You can't reorganize your squad order, which is a mindnumbing oversight. I can't have No. 1 be the shield, 2 & 3 be assault and so on. Was it so hard to let me drag the ground combat squaddie tabs around?

I would've preferred scroll up/down to change height levels instead of selected squaddies. I guess tab & tilda work well enough, though. You can change the key bindings but you can't bind them to scroll up/down. I guess you probably can if you start tinkering with the game files but I shouldn't have to do that.

I generally love the descriptions in games like this, even Aftermath caught my interest with their alien types and whatever, but here, it feels too... textbook. I read all the entries but they felt dry and the attempts at humor seemed forced. There was 1 funny joke somewhere in there, though.

In all, it's a real shame and it taught me a lesson about buying into this kind of stuff. Maybe that gives the pricetag some worth.
Posted: June 20th, 2014
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233 of 422 people (55%) found this review helpful
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3 reviews
298.1 hrs on record
I was involved -- for certain definitions of the word "involved" -- in the beta/early access phases of Xenonauts over the course of several months, maybe even a year or so.

During that time, the developer consistently showed little to zero willingness to consider alternate ideas of game design, overreacted when balance changes were needed, forced certain game tactics onto the players, and had a very scatterbrained approach to overall game philosophy. And, they committed the absolute worst crime a developer can commit during a paid early access/beta period: They refused to listen to bug reports on several occasions if the bug didn't repro in the dev build. At one point I had to spend over an hour painstakingly summing alien TUs and making a YouTube video just to prove a bug existed, despite it being reported by a half-dozen different people, most of whom encountered it on their very first mission in a new game.

In terms of the game design: At early stages, your troops will be shot and killed. On your turn. The AI is highly defensive and usually spends under 1/3 of their own AP during their turn unless humans are visible. If no humans are immediately visible, the AI will not hunt for them, they will take defensive positions and wait. The reaction fire system is poorly coded, being based on what % of a characters' TUs are remaining: If an alien is sitting around the corner with 100% of their TUs (and this happens a lot), as soon as a soldier turns the corner they will almost certainly get shot at. Usually two or three times. With weapons that have a very high chance to instakill a human.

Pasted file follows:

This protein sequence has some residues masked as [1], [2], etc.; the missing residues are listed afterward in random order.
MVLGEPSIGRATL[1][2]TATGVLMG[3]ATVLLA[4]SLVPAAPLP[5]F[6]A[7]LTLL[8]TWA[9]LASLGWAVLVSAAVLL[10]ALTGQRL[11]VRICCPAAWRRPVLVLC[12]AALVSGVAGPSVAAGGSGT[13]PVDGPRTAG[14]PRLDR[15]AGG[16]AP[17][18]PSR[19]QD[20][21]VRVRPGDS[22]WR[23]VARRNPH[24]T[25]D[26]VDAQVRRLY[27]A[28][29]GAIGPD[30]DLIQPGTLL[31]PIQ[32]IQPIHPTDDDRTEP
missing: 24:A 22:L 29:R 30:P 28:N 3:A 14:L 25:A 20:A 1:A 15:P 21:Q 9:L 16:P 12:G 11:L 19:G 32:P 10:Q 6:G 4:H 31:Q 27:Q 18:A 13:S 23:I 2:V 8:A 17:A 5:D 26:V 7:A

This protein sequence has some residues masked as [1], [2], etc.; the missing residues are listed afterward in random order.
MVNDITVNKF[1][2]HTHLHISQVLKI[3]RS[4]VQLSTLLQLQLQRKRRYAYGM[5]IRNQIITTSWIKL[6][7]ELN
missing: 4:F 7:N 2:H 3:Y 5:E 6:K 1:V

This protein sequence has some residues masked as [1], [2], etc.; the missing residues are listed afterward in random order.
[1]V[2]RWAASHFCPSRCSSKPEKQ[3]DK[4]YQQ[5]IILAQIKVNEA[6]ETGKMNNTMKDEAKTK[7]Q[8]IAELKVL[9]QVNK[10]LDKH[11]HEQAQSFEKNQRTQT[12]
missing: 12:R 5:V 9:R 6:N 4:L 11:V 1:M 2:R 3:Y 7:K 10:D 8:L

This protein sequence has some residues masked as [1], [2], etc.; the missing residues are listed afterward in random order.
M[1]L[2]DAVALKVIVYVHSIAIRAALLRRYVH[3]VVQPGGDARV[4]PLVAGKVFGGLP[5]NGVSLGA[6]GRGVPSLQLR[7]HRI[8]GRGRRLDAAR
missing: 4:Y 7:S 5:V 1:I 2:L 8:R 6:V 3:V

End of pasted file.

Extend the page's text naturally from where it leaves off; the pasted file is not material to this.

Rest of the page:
As humans design new and better weapons, such as laser or plasma replacing standard ballistics, you do more damage but have smaller clips. That's it. There are no other changes from one tier to another, despite developer promises that more interesting design would be implemented later in the process. There are a ton of forum posts where players debated back and forth how the various tiers ought to be balanced against each other, with each tier shining in certain regions and maybe being lackluster in others. For example, I was a proponent that plasma weaponry ought to do massive damage but have ammo and range drawbacks, while lasers have voluminous ammo stores and long range but only moderate firepower.

Attack TU costs are based entirely on percentage of total TUs, meaning those soldiers who can move faster can't actually fight any more effectively, they are just more mobile. This was a late change in the development process, being added with only a few months to spare. When I tried it and disliked it, I was insulted by the community as well as the developer, being told that he "wouldn't go over the reasons [for switching to a percent TU system] again."

The entire ground combat design (about 60% of the game) is tilted in favor of the AI. Elements like % TU costs for firing and reaction fire require constant calculations and re-calculation to know whether or not a given troop can, say, reach cover and fire a shot. There is no simple mechanism in-game to simplify this for the player.

In the end, I don't recommend this game, unless you have a particular desire to fill a pad of paper with calculations, spending your time reading the xml files to figure out how things actually work, and getting your people shot.

If you really, REALLY want to re-play the original X-COM... just go and replay X-COM. Get DOSBox running on your computer and replay the classic. Xenonauts is a game that wants to be X-COM but fails to either properly modernize it or recreate it.
Posted: June 16th, 2014